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Episode 2: The Child's Brain - Epilepsy and Rasmussen's Syndrome FAQ

photo of a young boy

Scan of Michael's brain
The after-effects of seizures vary greatly depending on the individual. These include fatigue, aphasia, disorientation and, in some cases, aggression.

How does Rasmussen's syndrome differ from other seizure disorders?

A scan of Michael's brain after the hemispherectomy.

Scans of intact brain and Michael's brain
Scans of an intact brain (left) and Michael Rehbein's brain (right).

Rasmussen's syndrome is a unilateral, progressive, inflammatory disease characterized by normal early development and relatively late onset seizures. In contrast to other childhood seizure disorders, these children develop normally until at least 5 years of age and even until 13-15 years of age before they start having seizures. Another difference with other childhood seizure disorders is that Rasmussen's syndrome is unilateral: it affects only one hemisphere. Rasmussen's syndrome is also one of the rarest seizure disorders.

Is there a known cause of Rasmussen's syndrome?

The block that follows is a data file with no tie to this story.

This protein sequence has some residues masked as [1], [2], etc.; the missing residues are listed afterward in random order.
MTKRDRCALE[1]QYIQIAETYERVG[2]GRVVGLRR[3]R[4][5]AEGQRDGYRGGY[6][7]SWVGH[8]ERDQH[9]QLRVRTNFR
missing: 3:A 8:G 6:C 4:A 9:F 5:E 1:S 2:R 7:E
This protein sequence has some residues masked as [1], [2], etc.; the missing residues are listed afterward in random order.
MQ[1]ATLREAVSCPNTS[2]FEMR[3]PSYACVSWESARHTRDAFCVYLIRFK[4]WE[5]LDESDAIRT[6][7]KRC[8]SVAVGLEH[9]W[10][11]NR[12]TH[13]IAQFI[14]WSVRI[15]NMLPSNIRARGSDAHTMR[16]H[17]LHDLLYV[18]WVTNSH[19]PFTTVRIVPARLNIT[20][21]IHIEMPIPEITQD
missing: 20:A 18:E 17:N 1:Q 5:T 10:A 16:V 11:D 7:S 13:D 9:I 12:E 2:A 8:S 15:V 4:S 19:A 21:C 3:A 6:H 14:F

A definitive cause has not yet been identified. There has been speculation that Rasmussen's Syndrome is viral in origin, but that hypothesis has been challenged.

What is a hemispherectomy? How is a hemispherectomy performed? How many are performed each year?
A hemispherectomy is a radical surgical procedure that involves the removal of one cerebral hemisphere. To date, hemispherectomy is the most effective treatment for Rasmussen's syndrome (the seizures are progressive in nature and do not respond over time to medication). In most cases, our patients are seizure free after hemispherectomy.

There are different types of hemispherectomies: partial, functional, and full/complete. Partial and functional hemispherectomies do not involve removal of the entire cerebral hemisphere, but typically leave one or more cortical lobes in place. At Hopkins, the procedure is characterized as a full/complete hemispherectomy, which involves removal of all four cortical lobes (temporal, frontal, parietal, and occipital lobes), the insular cortex, and much of the underlying white matter tracts leaving intact the basal ganglia, thalamus, and ventricles intact.

There are a number of different centers in the country that perform hemispherectomies, so it's hard to estimate the total number performed each year. At Hopkins, the number has ranged from three to six per year.

Answer to this FAQ provided by Dr. Dana Boatman of Johns Hopkins School of Medicine and Dr. John Freeman of Johns Hopkins School of Medicine.

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